Stories that inspired M.R. James

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Episode 58 – The Familiar by J Sheridan Le Fanu

February 27, 2017 | Episodes | Comments (7)

The Familiar - Illustration by M. Grant Kellermeyer

Illustration by M. Grant Kellermeyer

In this bumper episode we examine M.R. James’s favourite story by his favourite author, ‘The Familiar’ by Joseph Sheridan Le Fanu! Praise doesn’t get much higher than that, but is it all it is cracked up to be? If you are a fan of owls, diminutive, angry men in fur caps and incredibly long sentences, then you are in for a treat.

This episode also features an interview with noted Le Fanu expert Brian J Showers of Swan River Press and readings by Debbie Wedge.

This episodes artwork comes curtesy of M. Grant Kellermeyer of Oldstyle Tales Press.

Story notes

Also mentioned in this episode


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  1. InheritedUncle says:

    Missed you guys tremendously (time wise), please don’t try to break records. Anything like can a two month absence is unbearable. Now for the truly good, great stuff: if I had turned to Le Fanu, as any proper Jamesian naturally would, I’d have started with this very one. It has a lot going for it and ultimately I do think it delivers the goods. Spooky, atmospheric, not in your face terror. Plus owls. So yes, grand and insightful analysis from you as ever -This isn’t actually my favourite Le Fanu, so I am keeping my fingers crossed that you will venture further into the realms he has so magnanimously bequeathed us – thank you for yet another superbly entertaining and quirky (that’s not an insult, in my book it’s high praise) podcast, all kinds of best wishes with your personal real lives and I hope you can go on living them merrily and podcasting macabrely. I hope such an adverb exists. It suits you to ..perfection? Yes, I rather think it does.

  2. Andrew says:

    This is not necessarily an important or academic point, but “rump and a dozen” in the phrase “I’ll wager a rump and a dozen I collar the ghost, and convince even you before many days are over”, clearly means a steak and 12 oysters.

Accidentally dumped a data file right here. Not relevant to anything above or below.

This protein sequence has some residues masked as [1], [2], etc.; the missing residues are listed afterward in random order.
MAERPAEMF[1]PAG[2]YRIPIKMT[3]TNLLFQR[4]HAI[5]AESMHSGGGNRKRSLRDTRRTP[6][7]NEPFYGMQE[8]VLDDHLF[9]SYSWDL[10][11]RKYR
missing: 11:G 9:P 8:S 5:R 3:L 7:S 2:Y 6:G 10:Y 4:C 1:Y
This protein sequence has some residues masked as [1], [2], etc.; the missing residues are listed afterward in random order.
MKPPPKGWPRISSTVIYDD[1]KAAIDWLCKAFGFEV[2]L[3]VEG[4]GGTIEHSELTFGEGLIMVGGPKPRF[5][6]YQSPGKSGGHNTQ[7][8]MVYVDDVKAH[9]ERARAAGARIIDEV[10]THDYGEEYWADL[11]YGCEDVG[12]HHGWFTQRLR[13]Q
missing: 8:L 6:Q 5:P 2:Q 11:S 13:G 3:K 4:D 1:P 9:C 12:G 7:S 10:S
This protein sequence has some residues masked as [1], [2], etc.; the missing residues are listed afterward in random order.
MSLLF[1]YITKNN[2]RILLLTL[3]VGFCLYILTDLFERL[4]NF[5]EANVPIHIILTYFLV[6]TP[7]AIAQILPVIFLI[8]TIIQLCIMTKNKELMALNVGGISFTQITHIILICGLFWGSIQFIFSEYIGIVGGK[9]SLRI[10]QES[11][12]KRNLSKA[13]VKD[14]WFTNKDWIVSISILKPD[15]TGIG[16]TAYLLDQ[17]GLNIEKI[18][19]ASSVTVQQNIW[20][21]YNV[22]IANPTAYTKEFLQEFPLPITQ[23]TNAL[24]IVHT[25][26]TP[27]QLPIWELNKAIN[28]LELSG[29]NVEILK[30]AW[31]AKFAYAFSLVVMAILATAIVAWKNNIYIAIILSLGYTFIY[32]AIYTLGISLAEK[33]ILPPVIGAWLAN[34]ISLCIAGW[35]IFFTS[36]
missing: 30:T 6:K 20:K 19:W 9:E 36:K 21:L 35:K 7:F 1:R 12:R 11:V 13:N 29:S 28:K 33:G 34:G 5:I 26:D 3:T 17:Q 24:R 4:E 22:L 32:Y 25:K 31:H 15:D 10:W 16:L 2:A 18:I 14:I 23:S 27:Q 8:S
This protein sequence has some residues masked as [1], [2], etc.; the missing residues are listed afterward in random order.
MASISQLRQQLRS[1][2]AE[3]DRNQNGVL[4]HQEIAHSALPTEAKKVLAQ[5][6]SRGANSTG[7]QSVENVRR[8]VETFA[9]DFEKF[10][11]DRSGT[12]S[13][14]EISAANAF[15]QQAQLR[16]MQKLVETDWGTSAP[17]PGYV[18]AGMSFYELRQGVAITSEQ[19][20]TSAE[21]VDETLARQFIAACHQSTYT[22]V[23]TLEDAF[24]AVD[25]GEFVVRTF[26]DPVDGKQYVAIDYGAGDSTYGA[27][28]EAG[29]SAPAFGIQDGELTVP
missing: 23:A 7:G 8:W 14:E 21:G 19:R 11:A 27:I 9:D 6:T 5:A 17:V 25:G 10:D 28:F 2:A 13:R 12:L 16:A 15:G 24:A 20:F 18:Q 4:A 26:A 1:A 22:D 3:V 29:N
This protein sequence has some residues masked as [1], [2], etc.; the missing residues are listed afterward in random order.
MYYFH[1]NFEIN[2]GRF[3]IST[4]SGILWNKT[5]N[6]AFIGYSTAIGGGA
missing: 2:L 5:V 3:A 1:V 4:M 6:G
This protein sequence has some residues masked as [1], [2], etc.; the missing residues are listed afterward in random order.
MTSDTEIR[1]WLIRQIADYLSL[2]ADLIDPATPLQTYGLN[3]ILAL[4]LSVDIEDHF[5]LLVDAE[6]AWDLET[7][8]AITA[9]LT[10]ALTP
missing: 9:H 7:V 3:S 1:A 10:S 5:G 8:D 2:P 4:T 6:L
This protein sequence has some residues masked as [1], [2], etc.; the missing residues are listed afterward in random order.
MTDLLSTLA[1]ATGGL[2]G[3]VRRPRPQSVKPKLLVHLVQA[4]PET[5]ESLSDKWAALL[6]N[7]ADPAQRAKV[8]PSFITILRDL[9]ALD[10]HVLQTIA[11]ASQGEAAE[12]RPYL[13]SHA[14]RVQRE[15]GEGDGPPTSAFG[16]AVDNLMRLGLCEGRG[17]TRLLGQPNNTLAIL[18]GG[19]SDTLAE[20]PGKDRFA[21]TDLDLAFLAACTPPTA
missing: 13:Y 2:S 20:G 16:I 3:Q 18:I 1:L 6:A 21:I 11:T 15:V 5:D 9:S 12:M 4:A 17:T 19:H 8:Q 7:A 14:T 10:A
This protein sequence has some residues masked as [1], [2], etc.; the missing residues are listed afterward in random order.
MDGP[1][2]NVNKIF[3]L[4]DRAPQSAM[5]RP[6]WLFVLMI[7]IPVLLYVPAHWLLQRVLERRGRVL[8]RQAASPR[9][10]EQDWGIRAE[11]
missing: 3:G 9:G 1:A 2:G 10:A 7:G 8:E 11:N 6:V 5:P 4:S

I wouldn’t mind a rump and a dozen now.

  3. Joe Muszynski says:

    Have to agree with Will on this one – it started strong and the initial scene of Barton walking through the lonely construction site had me going, but as soon as the little angry man appeared, it was over. Thankfully your show was way better!! This was my first LeFanu so I hope others are actually better. Here is a link to a pic of the little guy I imagined

    so you can see why the illusion was instantly dashed. Amazing you guts talking about such a story is still so fun!

  4. RobP says:

    Congrats on the new arrival!
    Agree with the above on this one, started strong then got “unscary” for the most part. Still, was good to hear the show, nice work!

    As for the owl….couldn’t help but think of this….

  5. A N Donaldson says:

    Well done chaps, I’m loving ‘season 2’ of the podcast. Did you know that Le Fanu’s wife suffered from a mysterious lethargy-enduring psychiatric disease and died of hysteria (no doubt influencing the plot of Carmilla), after which he himself became reclusive and prone to nightmares, dying in his bed. His doctor – who I’d like to think had read the Familiar, described his final expression as being contorted with horror. That said I’m afraid I also partly agree with Will about The Familiar, though I rate the rest of In a Glass Darkly. I’d recommend his ‘Account of Some Strange Disturbances is Aungier Street’ (an earlier version of the Harbottle story), which strikes me as much more Jamesian. What James made of le Fanu’s lesbian vampire theme is anyone’s guess…

  6. Joyce W. says:

    Enjoyed the show! Would love to hear you natter on about “Squire Toby’s Will” by Le Fanu. The dog in that story is quite creepy.

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